The CONCACAF Nations League final between Mexico and the US was temporarily halted as the referee enforced rules on anti-discrimination violated by Mexican fans screaming anti-gay chants.
Mexican players pleaded with their own fans to cease the chant. “Once again, I insist — I asked you guys to stop with that screaming,” Memo Ochoa, the Mexican goalkeeper said during a press conference ahead of the final.
“It doesn’t help us at all. It is affecting us as a matter of fact,” Mr Ochoa added. He asked the fans not to continue with the chant, noting it could have consequences for the team, possibly even leading to them being ejected from future tournaments.
“All the team players are asking you, please, because in the long run, this could affect us,” he said.
In a video released by the Mexican soccer federation, players speaking to the camera can be seen telling fans: “Because of one word, we could all be silenced.
“If you see someone chanting, say something, call them out.”
In a thrilling game that went into overtime, the US team were victorious, beating Mexico 3-2, but not before being pelted with bottles and trash by Mexican fans. US midfielder Giovanni Reyna was hit in the face by an object after Christian Pulisic scored the game-winning goal.
“Total lack of respect for what’s happening on the field and all effort that both teams are putting into the game. I think he’s going to be OK, but he did take something to the head, and it could have been a lot worse,” US manager Gregg Berhalter said.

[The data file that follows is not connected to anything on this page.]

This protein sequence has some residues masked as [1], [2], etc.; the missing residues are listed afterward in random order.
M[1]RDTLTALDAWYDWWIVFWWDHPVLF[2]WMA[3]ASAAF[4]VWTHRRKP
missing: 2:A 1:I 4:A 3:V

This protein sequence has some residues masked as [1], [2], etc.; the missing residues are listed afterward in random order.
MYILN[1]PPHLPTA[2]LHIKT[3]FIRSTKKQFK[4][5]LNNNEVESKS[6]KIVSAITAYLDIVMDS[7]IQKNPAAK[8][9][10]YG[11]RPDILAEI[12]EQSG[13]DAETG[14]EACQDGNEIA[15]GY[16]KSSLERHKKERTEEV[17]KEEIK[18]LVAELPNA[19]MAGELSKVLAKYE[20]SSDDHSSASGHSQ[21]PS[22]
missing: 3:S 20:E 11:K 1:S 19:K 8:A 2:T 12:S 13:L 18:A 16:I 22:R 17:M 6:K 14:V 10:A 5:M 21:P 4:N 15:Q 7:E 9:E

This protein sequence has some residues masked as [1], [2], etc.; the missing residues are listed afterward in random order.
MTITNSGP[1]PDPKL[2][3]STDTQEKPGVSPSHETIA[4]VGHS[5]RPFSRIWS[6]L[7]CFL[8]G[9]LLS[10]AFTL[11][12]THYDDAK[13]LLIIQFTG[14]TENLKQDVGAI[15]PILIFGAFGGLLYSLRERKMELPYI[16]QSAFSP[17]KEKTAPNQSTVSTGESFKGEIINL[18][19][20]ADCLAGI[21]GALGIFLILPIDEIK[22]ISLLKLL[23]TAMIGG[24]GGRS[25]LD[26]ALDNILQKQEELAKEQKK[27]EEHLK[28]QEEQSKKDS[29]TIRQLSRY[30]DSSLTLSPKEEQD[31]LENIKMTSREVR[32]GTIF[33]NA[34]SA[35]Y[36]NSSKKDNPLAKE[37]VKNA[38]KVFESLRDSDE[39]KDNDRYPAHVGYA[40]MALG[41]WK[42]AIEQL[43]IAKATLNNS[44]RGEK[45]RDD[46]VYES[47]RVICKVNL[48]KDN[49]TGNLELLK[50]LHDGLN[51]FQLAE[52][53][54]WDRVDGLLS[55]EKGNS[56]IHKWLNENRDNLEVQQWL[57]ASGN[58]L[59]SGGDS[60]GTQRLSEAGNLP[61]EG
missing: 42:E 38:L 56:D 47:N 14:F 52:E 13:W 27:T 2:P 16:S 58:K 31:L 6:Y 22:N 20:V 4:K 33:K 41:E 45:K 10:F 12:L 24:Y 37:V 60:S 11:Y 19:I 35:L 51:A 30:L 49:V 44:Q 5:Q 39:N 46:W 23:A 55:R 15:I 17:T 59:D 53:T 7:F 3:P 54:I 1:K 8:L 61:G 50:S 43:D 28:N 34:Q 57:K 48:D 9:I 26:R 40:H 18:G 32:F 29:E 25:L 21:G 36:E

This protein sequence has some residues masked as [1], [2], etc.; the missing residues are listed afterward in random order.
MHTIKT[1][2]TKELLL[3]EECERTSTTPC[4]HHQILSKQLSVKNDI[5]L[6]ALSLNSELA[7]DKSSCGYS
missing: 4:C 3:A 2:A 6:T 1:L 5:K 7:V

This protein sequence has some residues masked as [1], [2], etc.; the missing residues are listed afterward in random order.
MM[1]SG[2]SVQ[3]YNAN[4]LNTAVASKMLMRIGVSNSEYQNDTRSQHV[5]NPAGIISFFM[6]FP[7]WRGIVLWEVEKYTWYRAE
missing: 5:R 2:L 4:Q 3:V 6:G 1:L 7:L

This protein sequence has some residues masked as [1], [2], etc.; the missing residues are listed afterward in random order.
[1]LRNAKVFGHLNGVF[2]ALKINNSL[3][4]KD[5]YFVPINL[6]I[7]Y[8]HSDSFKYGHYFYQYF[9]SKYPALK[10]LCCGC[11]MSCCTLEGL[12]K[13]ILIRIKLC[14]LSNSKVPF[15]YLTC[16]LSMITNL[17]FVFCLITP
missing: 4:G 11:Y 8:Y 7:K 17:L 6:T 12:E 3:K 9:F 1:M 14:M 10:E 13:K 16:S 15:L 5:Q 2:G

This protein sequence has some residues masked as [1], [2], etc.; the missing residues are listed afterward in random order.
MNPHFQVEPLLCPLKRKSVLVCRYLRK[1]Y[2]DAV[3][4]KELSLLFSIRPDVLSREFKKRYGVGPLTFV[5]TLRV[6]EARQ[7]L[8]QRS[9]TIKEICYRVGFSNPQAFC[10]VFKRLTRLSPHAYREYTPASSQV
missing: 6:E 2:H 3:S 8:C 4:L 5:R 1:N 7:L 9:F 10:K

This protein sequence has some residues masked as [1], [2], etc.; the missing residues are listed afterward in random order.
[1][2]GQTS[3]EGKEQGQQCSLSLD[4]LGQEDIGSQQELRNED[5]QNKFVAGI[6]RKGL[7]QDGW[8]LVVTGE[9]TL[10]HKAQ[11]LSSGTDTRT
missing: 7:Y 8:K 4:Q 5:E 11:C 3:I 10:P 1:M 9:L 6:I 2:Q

Security officers tackled a fan who tried to run onto the field towards the end of the game and another fan made it onto the set of CBS’s broadcast, jumping off a ledge to get away from security personnel. It’s unclear if the fan was injured and if he was caught by security.
The president of the Mexican Football Federation, Yon De Luisa, has said that in order to get fans to start behaving, there will be additional security officers present at games to identify where the chanting starts.
Fans will be ejected after their first offence, and they will be shown on the jumbotron in the stadium as they’re forced to leave.
“This is a persuasive action that really helps the entire stadium see that, ‘Oh, I don’t wanna be that guy on the screen,’” Mr De Luisa told Yahoo Sports.
“There will be warnings on the giant screen. There will be thorough campaigns in the different venues,” he said, adding: “We don’t want to get to that point, but, if the match needs to be abandoned, it will be.”